Out of sight and out of mind. This often becomes an issue with blast freezers because the spiral system is operating behind closed doors and nobody checks on it, except for an occasional maintenance inspection once a day or scheduled downtime for deep cleaning every week or two.

Or it can be the bakery’s reliable tunnel freezer that is ignored between the hustle and bustle in the production and packaging departments.

With persistently volatile operating costs, bakers are giving a second look at every system, including the freezer, but that closer examination involves much more than just controlling overhead to remain competitive in the market.

“One trend is maximizing output,” noted Dan Morgan, director, food and beverage markets, Messer. “It seems like everyone is looking at an expansion. Saving labor is another theme, especially with the tight labor supply for plant personnel and higher wages.”

Saving energy is another way to bolster a company’s sagging bottom line, and there are several avenues to get to this destination. In most cases, the road map is determined by the market price, local regulations and the availability of the energy source.

“For cryogenic nitrogen, electrical power is a production input, so the liquid nitrogen acts as an energy carrier,” Mr. Morgan said. “If you switch to cryogenics or augment your production capacity with cryogenics, you can avoid having to purchase additional electricity due to the energy contained in the liquid nitrogen.”

To save energy and bolster throughput on an existing line, Mr. Morgan also suggested cryo-assisting existing mechanical blast freezers that use a large amount of electricity. That’s where nitrogen-cooled cryogenic equipment is placed in front of a mechanical freezer to boost production volume without incurring any additional electrical load.

Yet another option involves switching to a continuous process where a food manufacturing facility blast freezes baked goods or pizzas, and after packaging, loads the palletized products directly to trucks. Bypassing the holding freezer, Mr. Morgan said, enhances plant efficiency and slashes inventory on the balance sheet.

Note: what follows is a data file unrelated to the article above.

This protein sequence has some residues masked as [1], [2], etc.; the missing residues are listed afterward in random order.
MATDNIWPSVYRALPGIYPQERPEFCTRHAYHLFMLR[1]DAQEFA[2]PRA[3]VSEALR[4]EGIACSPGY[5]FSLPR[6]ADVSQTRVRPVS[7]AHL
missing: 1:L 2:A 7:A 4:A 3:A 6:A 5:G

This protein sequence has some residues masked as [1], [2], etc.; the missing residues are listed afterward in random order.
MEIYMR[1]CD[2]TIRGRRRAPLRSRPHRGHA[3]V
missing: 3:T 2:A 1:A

“It’s more than just-in-time manufacturing,” he explained. “It gets their product from the production line to their customers as fast as they can.”

Mr. Morgan suggested another money-saving idea. Bakeries can also convert their carbon dioxide chilling systems to liquid nitrogen refrigerants. As a byproduct of industrial processes, carbon dioxide has suffered from various supply shortages and caused operational disruptions in several bakeries during the past year. Liquid nitrogen is a primary product manufactured from air and thus has good availability.

Instead of getting hot under the collar over rising energy costs, bakers can chill out using a variety of best practices and strategic investing.

“In the short term, a good point to start looking at is the industrial process that’s being run,” said Nicola Menardo, president of TP Food Group North America, the US arm of TP Food Group. “Optimizing processes to prevent voids in production, striving for machines’ efficiency and preventing unnecessary temperature fluctuations in those machines that operate at low temperatures may be a good tactical approach.” 

Additionally, bakers might investigate the viability of switching to those freezing systems that lower energy consumption. 

“A spiral freezer can offer many ways to lessen its energy requirements,” Mr. Menardo added. “Airflow optimization, lower inertia of moving parts, smaller footprints and enhanced designs of thermal exchange batteries are some examples of design features that can help protect bakers from energy price volatility.”

Moreover, Mr. Menardo recommended that bakeries integrate digital systems that gather freezer performance and energy consumption data and share it with the OEM to maintain high efficiency levels for industrial freezer operations.

By using digital technologies for evaluation, Messer has recently updated the design of its cryogenic spiral freezer. Modulating cryogen control provides a precise flow rate to match heat input to the spiral system while regulating vaper exhaust to mitigate outside air from entering the freezer.

Mr. Morgan said the cryogenic spiral freezer has fewer mechanical components that simplify cleaning and routine maintenance and can increase a production line’s capacity in existing bakery facilities by shortening scheduled downtime.

“This unit can be more efficient and achieve a higher throughput in the same footprint,” he said. “Its hygienic design is easy to clean, so you can also save more money on sanitation labor.” 

When it comes to freezing, bakers can find a bundle of cool ways to reduce costs through a variety of energy-efficient programs. They just need to keep their eyes open for options to improve their operations, even if those opportunities aren’t always in clear view.

This article is an excerpt from the September 2022 issue of Baking & Snack. To read the entire feature on Cooling & Freezing, click here.